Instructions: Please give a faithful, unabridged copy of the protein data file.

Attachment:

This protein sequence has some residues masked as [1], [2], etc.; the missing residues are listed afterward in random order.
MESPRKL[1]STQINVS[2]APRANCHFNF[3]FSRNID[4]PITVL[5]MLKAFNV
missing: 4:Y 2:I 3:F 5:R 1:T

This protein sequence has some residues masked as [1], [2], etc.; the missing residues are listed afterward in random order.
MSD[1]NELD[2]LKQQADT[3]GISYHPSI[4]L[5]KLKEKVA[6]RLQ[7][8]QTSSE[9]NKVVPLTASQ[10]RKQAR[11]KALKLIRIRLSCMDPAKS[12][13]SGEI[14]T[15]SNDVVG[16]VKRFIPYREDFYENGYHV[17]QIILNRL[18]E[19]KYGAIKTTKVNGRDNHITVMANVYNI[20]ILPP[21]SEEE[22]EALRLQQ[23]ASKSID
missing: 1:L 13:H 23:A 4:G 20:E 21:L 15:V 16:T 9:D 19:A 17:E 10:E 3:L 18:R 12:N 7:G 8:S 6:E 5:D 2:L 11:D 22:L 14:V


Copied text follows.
This protein sequence has some residues masked as [1], [2], etc.; the missing residues are listed afterward in random order.
MESPRKL[1]STQINVS[2]APRANCHFNF[3]FSRNID[4]PITVL[5]MLKAFNV
missing: 4:Y 2:I 3:F 5:R 1:T

This protein sequence has some residues masked as [1], [2], etc.; the missing residues are listed afterward in random order.
MSD[1]NELD[2]LKQQADT[3]GISYHPSI[4]L[5]KLKEKVA[6]RLQ[7][8]QTSSE[9]NKVVPLTASQ[10]RKQAR[11]KALKLIRIRLSCMDPAKS[12][13]SGEI[14]T[15]SNDVVG[16]VKRFIPYREDFYENGYHV[17]QIILNRL[18]E[19]KYGAIKTTKVNGRDNHITVMANVYNI[20]ILPP[21]SEEE[22]EALRLQQ[23]ASKSID
missing: 1:L 13:H 23:A 4:G 20:E 21:L 15:V 16:T 9:D 19:A 17:E 10:E 3:L 18:R 12:N 7:G 8:S 6:E 5:D 2:L 11:D 22:L 14:V